Copyright ©2011 All rights reserved.Florida State College of Jacksonville | Professor: Michael L. Whitchurch, MHSHematolog...
Copyright ©2011 All rights reserved.Florida State College of Jacksonville | Professor: Michael L. Whitchurch, MHSLearning ...
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Copyright ©2011 All rights reserved.Florida State College of Jacksonville | Professor: Michael L. Whitchurch, MHSAnatomy a...
Copyright ©2011 All rights reserved.Florida State College of Jacksonville | Professor: Michael L. Whitchurch, MHSAnatomy o...
Copyright ©2011 All rights reserved.Florida State College of Jacksonville | Professor: Michael L. Whitchurch, MHSAnatomy o...
Copyright ©2011 All rights reserved.Florida State College of Jacksonville | Professor: Michael L. Whitchurch, MHSAnatomy o...
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Copyright ©2011 All rights reserved.Florida State College of Jacksonville | Professor: Michael L. Whitchurch, MHSAnatomy o...
Copyright ©2011 All rights reserved.Florida State College of Jacksonville | Professor: Michael L. Whitchurch, MHSAnatomy o...
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Copyright ©2011 All rights reserved.Florida State College of Jacksonville | Professor: Michael L. Whitchurch, MHSAnatomy o...
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Copyright ©2011 All rights reserved.Florida State College of Jacksonville | Professor: Michael L. Whitchurch, MHSFigure 6-...
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Blood and Immune System

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Blood and Immune System Terminology

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  • Title should read Blood Clotting Factors.
  • Transcript of "Blood and Immune System"

    1. 1. Copyright ©2011 All rights reserved.Florida State College of Jacksonville | Professor: Michael L. Whitchurch, MHSHematology and ImmunologyMedical Terminology for Health ProfessionalsMichael L. Whitchurch, MHSBlood and Lymphatic SystemHematology is the medical specialty that studies theanatomy and physiology of the blood and usesdiagnostic tests, medical and surgical procedures, anddrugs to treat blood diseases.Immunology is the medical specialty that studiesthe anatomy and physiology of the lymphatic systemand uses diagnostic tests, medical and surgicalprocedures, and drugs to treat lymphatic and immuneresponse diseases.
    2. 2. Copyright ©2011 All rights reserved.Florida State College of Jacksonville | Professor: Michael L. Whitchurch, MHSLearning Objectives1. Identify the structures of the blood and the lymphatic system.2. Describe the processes of blood clotting and the immune response.3. Describe common blood, lymphatic, and immune diseases andconditions, laboratory and diagnostic procedures, medical and surgicalprocedures, and drug categories.4. Give the medical meaning of word parts related to the blood and immunesystem.5. Build blood, lymph system, and immune response words from word partsand divide and define those words.6. Spell and pronounce blood, lymph system, and immune response words.7. Analyze the medical content and meaning of an immunology report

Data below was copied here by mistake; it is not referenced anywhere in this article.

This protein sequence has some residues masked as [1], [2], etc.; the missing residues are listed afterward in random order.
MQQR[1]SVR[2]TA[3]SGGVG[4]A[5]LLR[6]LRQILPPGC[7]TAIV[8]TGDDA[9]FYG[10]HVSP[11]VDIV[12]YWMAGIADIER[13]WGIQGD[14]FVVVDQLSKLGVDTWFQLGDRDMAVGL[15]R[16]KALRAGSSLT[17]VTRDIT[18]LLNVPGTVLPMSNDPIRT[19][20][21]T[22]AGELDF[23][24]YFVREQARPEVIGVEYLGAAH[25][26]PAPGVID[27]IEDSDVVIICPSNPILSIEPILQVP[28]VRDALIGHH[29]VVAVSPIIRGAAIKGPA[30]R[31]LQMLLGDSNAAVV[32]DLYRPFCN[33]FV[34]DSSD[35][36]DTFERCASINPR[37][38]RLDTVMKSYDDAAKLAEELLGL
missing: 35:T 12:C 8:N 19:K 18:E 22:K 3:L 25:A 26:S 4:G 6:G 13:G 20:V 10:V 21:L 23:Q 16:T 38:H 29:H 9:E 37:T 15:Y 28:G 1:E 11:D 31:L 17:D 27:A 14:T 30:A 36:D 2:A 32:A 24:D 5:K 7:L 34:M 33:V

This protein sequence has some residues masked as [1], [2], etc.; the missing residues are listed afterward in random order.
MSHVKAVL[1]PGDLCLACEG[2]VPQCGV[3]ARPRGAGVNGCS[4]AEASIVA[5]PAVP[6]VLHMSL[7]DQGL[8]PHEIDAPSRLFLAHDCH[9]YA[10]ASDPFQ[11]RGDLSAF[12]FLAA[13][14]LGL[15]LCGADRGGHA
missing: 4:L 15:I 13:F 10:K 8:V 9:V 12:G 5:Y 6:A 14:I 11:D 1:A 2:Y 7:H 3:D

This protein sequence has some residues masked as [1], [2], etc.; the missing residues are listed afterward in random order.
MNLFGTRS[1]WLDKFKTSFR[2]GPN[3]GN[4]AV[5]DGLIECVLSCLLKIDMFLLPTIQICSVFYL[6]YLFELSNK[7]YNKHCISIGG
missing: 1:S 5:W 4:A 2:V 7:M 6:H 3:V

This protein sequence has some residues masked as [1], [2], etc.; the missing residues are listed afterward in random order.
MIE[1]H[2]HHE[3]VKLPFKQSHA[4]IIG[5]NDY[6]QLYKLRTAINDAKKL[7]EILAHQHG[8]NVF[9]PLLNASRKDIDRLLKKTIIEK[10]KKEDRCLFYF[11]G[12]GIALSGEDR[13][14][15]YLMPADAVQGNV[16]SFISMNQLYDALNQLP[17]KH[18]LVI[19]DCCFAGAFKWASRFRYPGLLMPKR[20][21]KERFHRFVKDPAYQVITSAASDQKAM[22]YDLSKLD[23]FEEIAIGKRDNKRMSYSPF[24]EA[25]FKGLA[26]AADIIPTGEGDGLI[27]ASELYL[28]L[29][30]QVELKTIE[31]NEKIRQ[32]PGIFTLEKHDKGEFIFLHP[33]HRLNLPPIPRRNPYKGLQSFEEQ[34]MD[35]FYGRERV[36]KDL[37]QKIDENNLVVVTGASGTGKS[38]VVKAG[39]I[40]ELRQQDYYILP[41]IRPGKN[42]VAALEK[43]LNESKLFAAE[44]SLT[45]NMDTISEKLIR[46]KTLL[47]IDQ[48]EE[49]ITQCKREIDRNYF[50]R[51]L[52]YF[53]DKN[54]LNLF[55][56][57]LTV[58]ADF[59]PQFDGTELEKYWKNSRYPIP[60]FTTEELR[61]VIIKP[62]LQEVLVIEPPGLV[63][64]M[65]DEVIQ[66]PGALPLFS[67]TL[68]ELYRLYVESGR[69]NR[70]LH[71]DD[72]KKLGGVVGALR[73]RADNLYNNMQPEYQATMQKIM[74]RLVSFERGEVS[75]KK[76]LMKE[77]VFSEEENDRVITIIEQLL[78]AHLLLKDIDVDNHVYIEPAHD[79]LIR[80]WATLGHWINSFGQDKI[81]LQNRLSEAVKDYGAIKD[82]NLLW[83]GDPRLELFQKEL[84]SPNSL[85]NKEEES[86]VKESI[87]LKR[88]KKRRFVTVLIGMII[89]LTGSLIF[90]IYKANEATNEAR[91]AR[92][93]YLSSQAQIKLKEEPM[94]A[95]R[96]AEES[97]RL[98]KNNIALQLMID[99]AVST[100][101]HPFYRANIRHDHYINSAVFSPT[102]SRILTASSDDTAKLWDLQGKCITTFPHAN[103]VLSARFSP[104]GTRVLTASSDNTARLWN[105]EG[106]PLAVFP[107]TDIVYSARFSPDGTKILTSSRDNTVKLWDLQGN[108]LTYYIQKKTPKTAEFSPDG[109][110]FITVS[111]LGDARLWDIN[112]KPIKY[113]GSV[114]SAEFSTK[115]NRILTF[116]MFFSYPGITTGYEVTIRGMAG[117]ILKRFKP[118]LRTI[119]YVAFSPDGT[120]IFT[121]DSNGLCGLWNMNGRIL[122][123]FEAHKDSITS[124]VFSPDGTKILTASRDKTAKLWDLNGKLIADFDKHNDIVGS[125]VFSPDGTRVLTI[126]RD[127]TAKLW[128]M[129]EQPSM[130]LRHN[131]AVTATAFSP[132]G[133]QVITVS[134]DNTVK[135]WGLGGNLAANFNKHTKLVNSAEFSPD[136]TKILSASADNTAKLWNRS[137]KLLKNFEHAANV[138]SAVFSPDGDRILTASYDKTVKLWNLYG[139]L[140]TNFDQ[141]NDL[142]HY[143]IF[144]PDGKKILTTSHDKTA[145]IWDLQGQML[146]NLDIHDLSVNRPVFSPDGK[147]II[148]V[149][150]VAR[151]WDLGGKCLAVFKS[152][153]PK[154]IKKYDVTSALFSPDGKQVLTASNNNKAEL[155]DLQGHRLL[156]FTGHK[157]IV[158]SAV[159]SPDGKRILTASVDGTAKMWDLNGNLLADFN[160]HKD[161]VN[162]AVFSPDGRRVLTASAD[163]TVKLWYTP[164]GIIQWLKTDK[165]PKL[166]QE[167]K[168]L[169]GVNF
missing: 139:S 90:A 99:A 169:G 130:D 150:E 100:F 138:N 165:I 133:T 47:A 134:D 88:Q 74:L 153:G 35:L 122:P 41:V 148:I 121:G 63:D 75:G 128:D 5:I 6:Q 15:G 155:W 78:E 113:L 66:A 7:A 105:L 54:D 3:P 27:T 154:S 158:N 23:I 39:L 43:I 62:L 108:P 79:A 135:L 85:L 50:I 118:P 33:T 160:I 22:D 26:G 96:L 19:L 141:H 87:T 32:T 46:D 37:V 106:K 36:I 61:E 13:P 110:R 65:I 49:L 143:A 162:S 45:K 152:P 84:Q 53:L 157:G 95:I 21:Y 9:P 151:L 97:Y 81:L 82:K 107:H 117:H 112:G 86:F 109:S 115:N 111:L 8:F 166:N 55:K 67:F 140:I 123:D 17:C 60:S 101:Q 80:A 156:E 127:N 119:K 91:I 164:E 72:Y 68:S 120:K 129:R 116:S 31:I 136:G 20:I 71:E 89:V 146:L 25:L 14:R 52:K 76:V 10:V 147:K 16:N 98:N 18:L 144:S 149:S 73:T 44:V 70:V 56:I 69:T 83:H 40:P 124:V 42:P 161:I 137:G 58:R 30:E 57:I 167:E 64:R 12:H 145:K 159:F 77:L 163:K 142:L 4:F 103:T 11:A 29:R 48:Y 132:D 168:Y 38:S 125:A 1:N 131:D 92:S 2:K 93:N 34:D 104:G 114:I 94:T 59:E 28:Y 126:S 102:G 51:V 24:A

3. 3. Copyright ©2011 All rights reserved.Florida State College of Jacksonville | Professor: Michael L. Whitchurch, MHSAnatomy and Physiology• The Blood– Contains blood cells, blood cell fragments, water, andother substances (proteins, clotting factors, etc.)– Transports oxygen, carbon dioxide, nutrients, andwaste products– Contains cells that also function as part of theimmune system
    4. 4. Copyright ©2011 All rights reserved.Florida State College of Jacksonville | Professor: Michael L. Whitchurch, MHSAnatomy and Physiology• The Lymphatic System– Consists of the lymphatic vessels, lymph fluid, lymphnodes, lymphoid tissues, and lymphoid organs– Forms a pathway throughout the body that isseparate from that of the cardiovascular system thatcontains the blood– Defends the body against microorganisms andcancerous cells
    5. 5. Copyright ©2011 All rights reserved.Florida State College of Jacksonville | Professor: Michael L. Whitchurch, MHSAnatomy of the Blood• Plasma– Clear, straw-colored liquid (about 90% water) thatmakes up 55% of the blood.– The formed elements of the blood erythrocytes leukocytes platelets• All are suspended in the plasma
    6. 6. Copyright ©2011 All rights reserved.Florida State College of Jacksonville | Professor: Michael L. Whitchurch, MHSAnatomy of the Blood• Plasma– Contains amino acids, cholesterol, triglycerides, electrolytes,glucose, minerals, and vitamins from digested foods– Contains substances the body produces itself such as: albumin,bilirubin, hormones, complement proteins, and clotting factors.– Contains creatinine and urea, which are waste products ofcellular metabolism.
    7. 7. Copyright ©2011 All rights reserved.Florida State College of Jacksonville | Professor: Michael L. Whitchurch, MHSAnatomy of the Blood• Hematopoiesis– Process by which all formed elementsin plasma are produced– Occurs in the red marrow of longbones and flat bones– Very immature cells are stem cellshttp://www.curesearch.org/Hodgkins-Lymphoma-Just-Diagnosed-Information/
    8. 8. Copyright ©2011 All rights reserved.Florida State College of Jacksonville | Professor: Michael L. Whitchurch, MHSAnatomy of the Blood• Erythrocytes– Most numerous of the formed elements in the plasma– Red blood cell that is a round, somewhat flattened, red disk– Unique because, unlike other body cells, they have no cellnucleus when they are matureerythr/o -cytes
    9. 9. Copyright ©2011 All rights reserved.Florida State College of Jacksonville | Professor: Michael L. Whitchurch, MHSFigure 6-4 ErythrocytesAndrew Syred/Photo Researchers, Inc.
    10. 10. Copyright ©2011 All rights reserved.Florida State College of Jacksonville | Professor: Michael L. Whitchurch, MHSAnatomy of the Blood• Erythrocytes– Contain hemoglobin, a red, iron-containing molecule that binds tooxygen molecules to form oxyhemoglobin.– Hemoglobin carries oxygen from the lungs to every cell in thebody, and carries carbon dioxide from the cells back to the lungs.erythr/o -cytes